History Tuesday: The Invention of Rockets

April has an important place in space history since two seminal events happened in this month. First, on April 12, 1961, Russian cosmonaut Yuri Gagarin became the first human in space, traveling aboard the Soviet spacecraft Vostok I to an altitude of 187 miles above the earth. Then, exactly twenty years later, on April 12, 1981, the first space shuttle flight occurred with the launching of Columbia with astronauts John Young and Robert Crippen aboard. Columbia spent 54 hours in space, making 36 orbits, and then landed at Edwards Air Force Base in California. Since rockets are the reason we’re able to explore space, we wondered how they got started, and here’s what we found.

According to NASA, a Greek scientist named Archytas, around the year 400 B.C., amazed people by flying a steam propelled wooded pigeon suspended on wires. Steam propulsion notwithstanding, we feel it was the invention of gunpowder in Ninth Century China that is really the precursor to the modern rocket. The first use of gunpowder in rockets is unclear, but the first recorded use of a rocket in battle was by the Chinese in 1232 in a battle against the Mongols. Gunpowder would remain the fuel of choice for rockets until the Twentieth century, when two men changed everything.

First, in 1903, Russian mathematician Konstantin Tsiolkovsky published the first serious scientific work on space travel, which included the Tsiolkovsky rocket equation—the principle that governs rocket propulsion. He advocated the use of liquid hydrogen and oxygen as fuel in order to achieve greater range and stated that the speed and range of a rocket were limited only by the exhaust velocity of escaping gases. For these ideas and his vision, Tsiolkovsky was dubbed the father of modern astronautics.

Meanwhile, in America, Robert Goddard was conducting real experiments in rocketry. His early experiments were with solid-propellant rockets but he realized, as Tsiolkovsky predicted, that a rocket could be propelled better by liquid fuel. Through hard work and many failures, Goddard achieved the first successful flight with a liquid-propellant rocket on March 16, 1926. Goddard’s experiments continued and his rockets became bigger and flew higher. His achievements include inventing a gyroscope system for flight control, a payload compartment for scientific instruments and a parachute recovery system to return rockets and instruments safely to earth. For these achievements, and many others, Goddard has been called the father of modern rocketry.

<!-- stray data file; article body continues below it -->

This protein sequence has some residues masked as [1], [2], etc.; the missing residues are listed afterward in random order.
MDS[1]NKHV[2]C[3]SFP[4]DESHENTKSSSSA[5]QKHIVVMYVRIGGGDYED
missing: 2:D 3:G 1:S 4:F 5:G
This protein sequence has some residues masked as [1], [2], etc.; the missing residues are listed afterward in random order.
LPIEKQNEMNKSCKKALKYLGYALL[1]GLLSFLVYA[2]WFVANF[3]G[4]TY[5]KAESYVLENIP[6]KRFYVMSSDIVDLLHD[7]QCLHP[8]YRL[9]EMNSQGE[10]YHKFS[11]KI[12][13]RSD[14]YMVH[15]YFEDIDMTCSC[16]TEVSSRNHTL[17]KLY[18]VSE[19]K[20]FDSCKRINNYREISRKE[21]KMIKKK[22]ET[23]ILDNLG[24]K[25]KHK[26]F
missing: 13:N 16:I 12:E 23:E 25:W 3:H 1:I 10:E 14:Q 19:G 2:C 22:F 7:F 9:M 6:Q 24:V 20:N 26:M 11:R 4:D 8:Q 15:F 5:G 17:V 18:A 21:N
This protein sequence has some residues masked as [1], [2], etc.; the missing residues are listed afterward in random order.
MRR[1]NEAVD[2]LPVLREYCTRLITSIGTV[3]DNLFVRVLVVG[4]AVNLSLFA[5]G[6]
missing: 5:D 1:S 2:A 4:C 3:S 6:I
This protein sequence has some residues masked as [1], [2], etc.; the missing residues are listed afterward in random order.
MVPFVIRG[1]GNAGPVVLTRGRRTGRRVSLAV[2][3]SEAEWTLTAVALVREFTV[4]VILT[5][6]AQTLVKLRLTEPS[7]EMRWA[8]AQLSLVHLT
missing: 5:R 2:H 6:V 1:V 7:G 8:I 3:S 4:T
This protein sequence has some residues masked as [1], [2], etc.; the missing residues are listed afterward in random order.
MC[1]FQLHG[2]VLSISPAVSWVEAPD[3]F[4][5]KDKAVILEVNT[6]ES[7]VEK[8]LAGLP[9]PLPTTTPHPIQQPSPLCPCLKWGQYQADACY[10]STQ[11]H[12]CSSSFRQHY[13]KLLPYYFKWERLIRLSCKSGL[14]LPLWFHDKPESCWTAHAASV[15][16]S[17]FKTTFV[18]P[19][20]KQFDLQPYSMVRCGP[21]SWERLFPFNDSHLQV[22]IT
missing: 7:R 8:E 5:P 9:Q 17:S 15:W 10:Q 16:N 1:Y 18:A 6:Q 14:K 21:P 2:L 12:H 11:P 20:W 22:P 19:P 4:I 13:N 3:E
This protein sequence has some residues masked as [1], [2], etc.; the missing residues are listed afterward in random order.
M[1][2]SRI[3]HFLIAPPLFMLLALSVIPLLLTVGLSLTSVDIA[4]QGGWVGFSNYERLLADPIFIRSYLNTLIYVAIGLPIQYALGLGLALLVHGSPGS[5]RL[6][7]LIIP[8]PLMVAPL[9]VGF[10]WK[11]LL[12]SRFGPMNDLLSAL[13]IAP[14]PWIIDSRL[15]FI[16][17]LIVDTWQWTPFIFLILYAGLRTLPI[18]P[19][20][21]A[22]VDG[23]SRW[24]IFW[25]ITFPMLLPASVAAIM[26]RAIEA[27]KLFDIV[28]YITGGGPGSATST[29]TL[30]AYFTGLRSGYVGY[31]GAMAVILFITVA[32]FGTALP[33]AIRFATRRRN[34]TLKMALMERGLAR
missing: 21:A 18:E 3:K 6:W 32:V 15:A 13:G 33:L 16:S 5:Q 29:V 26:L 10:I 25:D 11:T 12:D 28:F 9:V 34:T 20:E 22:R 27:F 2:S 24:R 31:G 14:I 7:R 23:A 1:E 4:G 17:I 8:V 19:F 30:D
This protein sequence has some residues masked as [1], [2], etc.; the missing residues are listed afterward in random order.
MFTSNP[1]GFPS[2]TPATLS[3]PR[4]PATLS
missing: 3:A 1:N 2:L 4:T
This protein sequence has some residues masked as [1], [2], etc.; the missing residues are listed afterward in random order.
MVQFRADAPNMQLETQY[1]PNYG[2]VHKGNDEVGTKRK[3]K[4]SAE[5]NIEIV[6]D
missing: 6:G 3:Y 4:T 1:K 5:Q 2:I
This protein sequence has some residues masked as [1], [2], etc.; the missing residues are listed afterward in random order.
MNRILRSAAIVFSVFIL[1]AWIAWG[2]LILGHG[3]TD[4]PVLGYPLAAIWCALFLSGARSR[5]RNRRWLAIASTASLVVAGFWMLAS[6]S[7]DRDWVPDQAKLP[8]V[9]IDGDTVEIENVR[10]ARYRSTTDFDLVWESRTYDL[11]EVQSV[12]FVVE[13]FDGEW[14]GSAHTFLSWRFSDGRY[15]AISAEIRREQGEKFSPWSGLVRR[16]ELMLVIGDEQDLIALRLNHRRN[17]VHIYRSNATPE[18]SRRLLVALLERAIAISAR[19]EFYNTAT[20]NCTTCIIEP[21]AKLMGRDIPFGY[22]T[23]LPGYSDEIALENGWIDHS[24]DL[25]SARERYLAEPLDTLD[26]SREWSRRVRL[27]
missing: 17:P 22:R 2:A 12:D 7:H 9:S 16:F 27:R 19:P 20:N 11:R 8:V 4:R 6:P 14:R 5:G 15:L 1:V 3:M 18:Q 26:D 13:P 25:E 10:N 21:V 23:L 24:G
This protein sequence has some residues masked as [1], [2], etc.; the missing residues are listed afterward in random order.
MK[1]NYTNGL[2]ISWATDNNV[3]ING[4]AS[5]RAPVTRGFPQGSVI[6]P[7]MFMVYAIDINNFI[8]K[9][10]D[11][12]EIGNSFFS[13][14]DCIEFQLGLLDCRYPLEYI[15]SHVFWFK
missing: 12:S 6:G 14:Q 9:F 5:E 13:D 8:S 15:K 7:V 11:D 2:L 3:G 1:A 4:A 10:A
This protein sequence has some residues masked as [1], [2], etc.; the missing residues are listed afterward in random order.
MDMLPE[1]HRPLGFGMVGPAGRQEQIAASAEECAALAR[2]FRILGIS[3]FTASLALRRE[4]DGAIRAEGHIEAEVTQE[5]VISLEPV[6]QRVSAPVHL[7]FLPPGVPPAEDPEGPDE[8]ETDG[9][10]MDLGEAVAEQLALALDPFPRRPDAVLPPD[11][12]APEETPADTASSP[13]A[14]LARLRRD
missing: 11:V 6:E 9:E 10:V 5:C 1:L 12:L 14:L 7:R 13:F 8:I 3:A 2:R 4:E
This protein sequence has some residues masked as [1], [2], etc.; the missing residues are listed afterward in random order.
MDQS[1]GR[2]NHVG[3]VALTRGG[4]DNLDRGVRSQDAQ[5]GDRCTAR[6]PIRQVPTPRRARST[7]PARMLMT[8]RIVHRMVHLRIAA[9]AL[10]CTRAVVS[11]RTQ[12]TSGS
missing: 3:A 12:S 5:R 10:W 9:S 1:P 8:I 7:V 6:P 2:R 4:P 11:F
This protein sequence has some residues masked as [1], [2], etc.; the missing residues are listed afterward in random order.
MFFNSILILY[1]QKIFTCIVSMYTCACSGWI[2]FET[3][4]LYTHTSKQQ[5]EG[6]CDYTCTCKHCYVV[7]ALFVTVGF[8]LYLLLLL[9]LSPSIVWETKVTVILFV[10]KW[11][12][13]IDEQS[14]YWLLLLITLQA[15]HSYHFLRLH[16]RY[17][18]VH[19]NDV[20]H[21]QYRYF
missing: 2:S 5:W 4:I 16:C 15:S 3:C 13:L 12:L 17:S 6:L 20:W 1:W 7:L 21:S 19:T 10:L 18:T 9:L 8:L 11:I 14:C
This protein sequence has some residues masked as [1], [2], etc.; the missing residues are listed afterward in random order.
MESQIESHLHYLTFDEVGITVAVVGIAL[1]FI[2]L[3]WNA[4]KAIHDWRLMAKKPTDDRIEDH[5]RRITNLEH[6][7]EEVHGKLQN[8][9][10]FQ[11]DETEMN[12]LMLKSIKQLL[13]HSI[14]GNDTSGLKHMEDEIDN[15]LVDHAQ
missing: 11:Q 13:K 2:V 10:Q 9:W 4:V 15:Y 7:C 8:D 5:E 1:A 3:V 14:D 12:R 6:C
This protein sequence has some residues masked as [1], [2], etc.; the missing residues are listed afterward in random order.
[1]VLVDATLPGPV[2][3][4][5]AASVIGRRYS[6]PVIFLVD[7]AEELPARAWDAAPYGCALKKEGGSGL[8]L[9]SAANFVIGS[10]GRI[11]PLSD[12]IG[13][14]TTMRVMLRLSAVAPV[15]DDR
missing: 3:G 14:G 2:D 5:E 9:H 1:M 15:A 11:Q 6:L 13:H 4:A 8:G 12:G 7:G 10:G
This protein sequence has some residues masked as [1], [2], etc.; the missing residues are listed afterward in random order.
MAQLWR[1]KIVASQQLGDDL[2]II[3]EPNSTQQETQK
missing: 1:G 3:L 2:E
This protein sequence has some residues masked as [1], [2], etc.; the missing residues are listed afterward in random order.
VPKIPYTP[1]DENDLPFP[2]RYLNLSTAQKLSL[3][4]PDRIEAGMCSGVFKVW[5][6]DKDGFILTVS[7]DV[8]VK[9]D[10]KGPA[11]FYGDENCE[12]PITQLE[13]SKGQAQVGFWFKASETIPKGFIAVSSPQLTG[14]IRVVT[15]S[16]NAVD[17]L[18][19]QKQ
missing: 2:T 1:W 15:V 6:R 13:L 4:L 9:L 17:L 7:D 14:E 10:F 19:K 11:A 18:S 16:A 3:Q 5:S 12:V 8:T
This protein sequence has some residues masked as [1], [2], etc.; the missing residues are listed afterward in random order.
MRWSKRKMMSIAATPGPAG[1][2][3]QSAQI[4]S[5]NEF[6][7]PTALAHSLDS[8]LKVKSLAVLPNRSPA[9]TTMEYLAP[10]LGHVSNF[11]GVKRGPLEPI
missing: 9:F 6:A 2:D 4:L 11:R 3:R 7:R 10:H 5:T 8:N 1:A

In Germany in the 1930’s, German engineers and scientists developed the V-2 rocket, which was used against London during World War II. Some of the innovations introduced were new fuel nozzles, a prechamber system for mixing oxidizer and propellant, and a guidance system that would allow the rocket to reach the proper velocity before shutting off the engines. When the war ended, both American and Soviet forces scrambled to capture existing V-2 rockets and parts, as well as the German scientists; and the space-race between the two countries was on.

Soon the Soviets launched Sputnik in 1957, quickly followed by the United States launch of a satellite of its own, Explorer I. In 1958, the United States formally organized its space program by creating the National Aeronautics and Space Administration (NASA). In April 1961, the Soviets launched Yuri Gagarin into space, and the U.S. followed by launching Alan Shepard a month later. In the 1960’s, both countries were launching rockets every few months, building more powerful engines to send two and three man crews into space with bigger payloads. And as manned space flight became a reality, sophisticated rockets like the Saturn V soon carried men to the Moon.

Technically, rockets have developed from simple gunpowder devices into giant vehicles capable of traveling into outer space. But for centuries, rockets have done much more than that; they have fueled our imaginations and opened the universe to wonder, awe, and exploration.